The writings of Boisguilbert should have a peculiar interest for all students of the social sciences. For the political scientist there is an intimate view of the working of a political system. In a world in which it has become fashionable to decry the ineptitude of democracy, it is not amiss to see set forth the indifference to the general welfare and the corruption of absolutism and the depths to which it can sink. At the same time, principles of government are enunciated which are yet to be put into practice.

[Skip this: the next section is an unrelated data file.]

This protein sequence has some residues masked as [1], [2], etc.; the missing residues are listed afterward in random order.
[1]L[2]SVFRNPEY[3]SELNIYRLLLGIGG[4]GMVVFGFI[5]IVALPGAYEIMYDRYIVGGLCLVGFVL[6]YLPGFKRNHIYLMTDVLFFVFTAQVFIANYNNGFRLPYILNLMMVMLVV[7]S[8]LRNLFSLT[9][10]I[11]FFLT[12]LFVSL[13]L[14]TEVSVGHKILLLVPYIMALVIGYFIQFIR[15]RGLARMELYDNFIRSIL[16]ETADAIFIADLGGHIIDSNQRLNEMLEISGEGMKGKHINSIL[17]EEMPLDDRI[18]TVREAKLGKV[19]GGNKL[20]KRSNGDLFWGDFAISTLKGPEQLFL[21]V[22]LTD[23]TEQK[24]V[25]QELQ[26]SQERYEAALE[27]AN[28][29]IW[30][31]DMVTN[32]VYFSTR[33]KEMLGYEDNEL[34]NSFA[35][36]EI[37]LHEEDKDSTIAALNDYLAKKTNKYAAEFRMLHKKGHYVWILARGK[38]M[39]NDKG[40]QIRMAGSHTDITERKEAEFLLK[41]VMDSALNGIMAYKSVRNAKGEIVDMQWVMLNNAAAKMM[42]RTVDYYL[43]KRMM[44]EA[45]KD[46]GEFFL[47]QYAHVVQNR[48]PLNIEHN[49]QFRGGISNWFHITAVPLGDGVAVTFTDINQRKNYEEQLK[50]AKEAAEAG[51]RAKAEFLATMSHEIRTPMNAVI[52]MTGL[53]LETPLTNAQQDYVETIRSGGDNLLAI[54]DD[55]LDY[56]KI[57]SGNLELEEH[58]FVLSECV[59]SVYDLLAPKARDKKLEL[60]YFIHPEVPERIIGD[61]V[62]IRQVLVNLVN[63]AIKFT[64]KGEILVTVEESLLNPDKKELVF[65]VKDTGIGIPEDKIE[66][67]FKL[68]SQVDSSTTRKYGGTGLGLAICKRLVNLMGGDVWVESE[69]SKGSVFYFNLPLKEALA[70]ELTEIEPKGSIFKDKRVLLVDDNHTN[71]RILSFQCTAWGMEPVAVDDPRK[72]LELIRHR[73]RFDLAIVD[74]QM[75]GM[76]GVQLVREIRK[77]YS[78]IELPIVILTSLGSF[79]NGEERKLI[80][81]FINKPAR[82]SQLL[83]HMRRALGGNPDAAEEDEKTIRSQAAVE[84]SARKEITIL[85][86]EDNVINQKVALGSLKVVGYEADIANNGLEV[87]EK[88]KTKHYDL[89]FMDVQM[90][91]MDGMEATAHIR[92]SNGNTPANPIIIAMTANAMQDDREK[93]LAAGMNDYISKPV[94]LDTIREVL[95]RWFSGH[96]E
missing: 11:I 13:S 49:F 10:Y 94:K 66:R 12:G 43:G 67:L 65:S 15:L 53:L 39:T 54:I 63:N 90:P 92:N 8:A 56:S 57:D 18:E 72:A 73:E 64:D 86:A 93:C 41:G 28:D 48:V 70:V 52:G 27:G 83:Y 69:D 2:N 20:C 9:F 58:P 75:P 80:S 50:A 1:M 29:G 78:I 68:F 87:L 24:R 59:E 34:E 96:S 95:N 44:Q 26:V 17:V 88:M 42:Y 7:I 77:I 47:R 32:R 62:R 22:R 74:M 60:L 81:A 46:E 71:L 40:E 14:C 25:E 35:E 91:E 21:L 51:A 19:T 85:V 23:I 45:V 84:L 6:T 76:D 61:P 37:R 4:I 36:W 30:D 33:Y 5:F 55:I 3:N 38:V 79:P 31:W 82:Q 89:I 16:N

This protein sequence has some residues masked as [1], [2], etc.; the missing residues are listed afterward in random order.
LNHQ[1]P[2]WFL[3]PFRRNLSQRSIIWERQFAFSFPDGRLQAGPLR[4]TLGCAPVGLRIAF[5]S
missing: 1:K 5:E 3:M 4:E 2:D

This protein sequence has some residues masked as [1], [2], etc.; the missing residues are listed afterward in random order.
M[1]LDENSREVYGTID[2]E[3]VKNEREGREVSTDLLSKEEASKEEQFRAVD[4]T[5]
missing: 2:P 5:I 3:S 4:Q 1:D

The sociologist may find a contemporary record of much of the life and poverty of the masses, a life in which the amenities of the community were disrupted by suspicion and hatred toward one’s neighbors. He may find an ideal of voluntary submission of the individual to the group, not for the purpose of subordinating the individual to the State, but to prevent the oppression of any class.